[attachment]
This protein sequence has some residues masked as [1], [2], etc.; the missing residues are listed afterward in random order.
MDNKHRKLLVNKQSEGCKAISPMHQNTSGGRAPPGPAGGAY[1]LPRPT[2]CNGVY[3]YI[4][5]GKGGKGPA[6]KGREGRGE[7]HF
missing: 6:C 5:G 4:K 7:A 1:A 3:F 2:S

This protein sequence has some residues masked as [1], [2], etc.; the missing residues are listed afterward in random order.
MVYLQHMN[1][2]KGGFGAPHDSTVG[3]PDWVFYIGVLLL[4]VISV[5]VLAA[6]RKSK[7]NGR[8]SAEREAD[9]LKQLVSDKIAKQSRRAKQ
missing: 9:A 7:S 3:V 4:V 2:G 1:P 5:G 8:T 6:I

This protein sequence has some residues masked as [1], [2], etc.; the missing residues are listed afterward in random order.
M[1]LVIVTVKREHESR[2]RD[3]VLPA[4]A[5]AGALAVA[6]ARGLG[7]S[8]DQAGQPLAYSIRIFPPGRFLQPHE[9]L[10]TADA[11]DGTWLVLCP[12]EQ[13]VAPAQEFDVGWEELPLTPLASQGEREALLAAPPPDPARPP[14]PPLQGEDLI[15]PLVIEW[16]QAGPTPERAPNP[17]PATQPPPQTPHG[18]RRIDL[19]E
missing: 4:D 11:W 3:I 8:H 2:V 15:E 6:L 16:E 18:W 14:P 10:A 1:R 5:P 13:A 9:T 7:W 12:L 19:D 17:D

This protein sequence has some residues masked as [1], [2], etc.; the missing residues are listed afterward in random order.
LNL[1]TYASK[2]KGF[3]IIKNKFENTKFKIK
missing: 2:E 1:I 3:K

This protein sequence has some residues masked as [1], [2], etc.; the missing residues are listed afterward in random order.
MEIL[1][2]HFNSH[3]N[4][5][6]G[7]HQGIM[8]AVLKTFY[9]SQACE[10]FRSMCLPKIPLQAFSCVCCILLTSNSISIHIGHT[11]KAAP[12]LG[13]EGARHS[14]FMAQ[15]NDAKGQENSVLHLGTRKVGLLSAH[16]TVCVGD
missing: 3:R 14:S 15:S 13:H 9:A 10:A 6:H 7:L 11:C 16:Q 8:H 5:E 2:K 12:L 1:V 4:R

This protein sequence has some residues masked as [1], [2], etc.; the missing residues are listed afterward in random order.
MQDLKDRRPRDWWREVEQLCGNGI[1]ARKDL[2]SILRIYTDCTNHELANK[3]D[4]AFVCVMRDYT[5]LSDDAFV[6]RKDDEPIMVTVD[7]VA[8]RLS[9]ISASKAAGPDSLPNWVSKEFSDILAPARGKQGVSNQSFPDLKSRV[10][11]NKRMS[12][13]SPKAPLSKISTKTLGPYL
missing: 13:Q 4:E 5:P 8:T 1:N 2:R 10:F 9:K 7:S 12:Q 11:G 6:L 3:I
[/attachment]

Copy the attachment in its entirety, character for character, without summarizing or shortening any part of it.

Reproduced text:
This protein sequence has some residues masked as [1], [2], etc.; the missing residues are listed afterward in random order.
MDNKHRKLLVNKQSEGCKAISPMHQNTSGGRAPPGPAGGAY[1]LPRPT[2]CNGVY[3]YI[4][5]GKGGKGPA[6]KGREGRGE[7]HF
missing: 6:C 5:G 4:K 7:A 1:A 3:F 2:S

This protein sequence has some residues masked as [1], [2], etc.; the missing residues are listed afterward in random order.
MVYLQHMN[1][2]KGGFGAPHDSTVG[3]PDWVFYIGVLLL[4]VISV[5]VLAA[6]RKSK[7]NGR[8]SAEREAD[9]LKQLVSDKIAKQSRRAKQ
missing: 9:A 7:S 3:V 4:V 2:G 1:P 5:G 8:T 6:I

This protein sequence has some residues masked as [1], [2], etc.; the missing residues are listed afterward in random order.
M[1]LVIVTVKREHESR[2]RD[3]VLPA[4]A[5]AGALAVA[6]ARGLG[7]S[8]DQAGQPLAYSIRIFPPGRFLQPHE[9]L[10]TADA[11]DGTWLVLCP[12]EQ[13]VAPAQEFDVGWEELPLTPLASQGEREALLAAPPPDPARPP[14]PPLQGEDLI[15]PLVIEW[16]QAGPTPERAPNP[17]PATQPPPQTPHG[18]RRIDL[19]E
missing: 4:D 11:W 3:I 8:H 2:V 15:E 6:L 16:E 18:W 14:P 10:A 1:R 5:P 13:A 9:T 7:W 12:L 19:D 17:D

This protein sequence has some residues masked as [1], [2], etc.; the missing residues are listed afterward in random order.
LNL[1]TYASK[2]KGF[3]IIKNKFENTKFKIK
missing: 2:E 1:I 3:K

This protein sequence has some residues masked as [1], [2], etc.; the missing residues are listed afterward in random order.
MEIL[1][2]HFNSH[3]N[4][5][6]G[7]HQGIM[8]AVLKTFY[9]SQACE[10]FRSMCLPKIPLQAFSCVCCILLTSNSISIHIGHT[11]KAAP[12]LG[13]EGARHS[14]FMAQ[15]NDAKGQENSVLHLGTRKVGLLSAH[16]TVCVGD
missing: 3:R 14:S 15:S 13:H 9:A 10:A 6:H 7:L 11:C 16:Q 8:H 5:E 2:K 12:L 1:V 4:R

This protein sequence has some residues masked as [1], [2], etc.; the missing residues are listed afterward in random order.
MQDLKDRRPRDWWREVEQLCGNGI[1]ARKDL[2]SILRIYTDCTNHELANK[3]D[4]AFVCVMRDYT[5]LSDDAFV[6]RKDDEPIMVTVD[7]VA[8]RLS[9]ISASKAAGPDSLPNWVSKEFSDILAPARGKQGVSNQSFPDLKSRV[10][11]NKRMS[12][13]SPKAPLSKISTKTLGPYL
missing: 13:Q 4:E 5:P 8:T 1:N 2:R 10:F 9:K 7:S 12:Q 11:G 6:L 3:I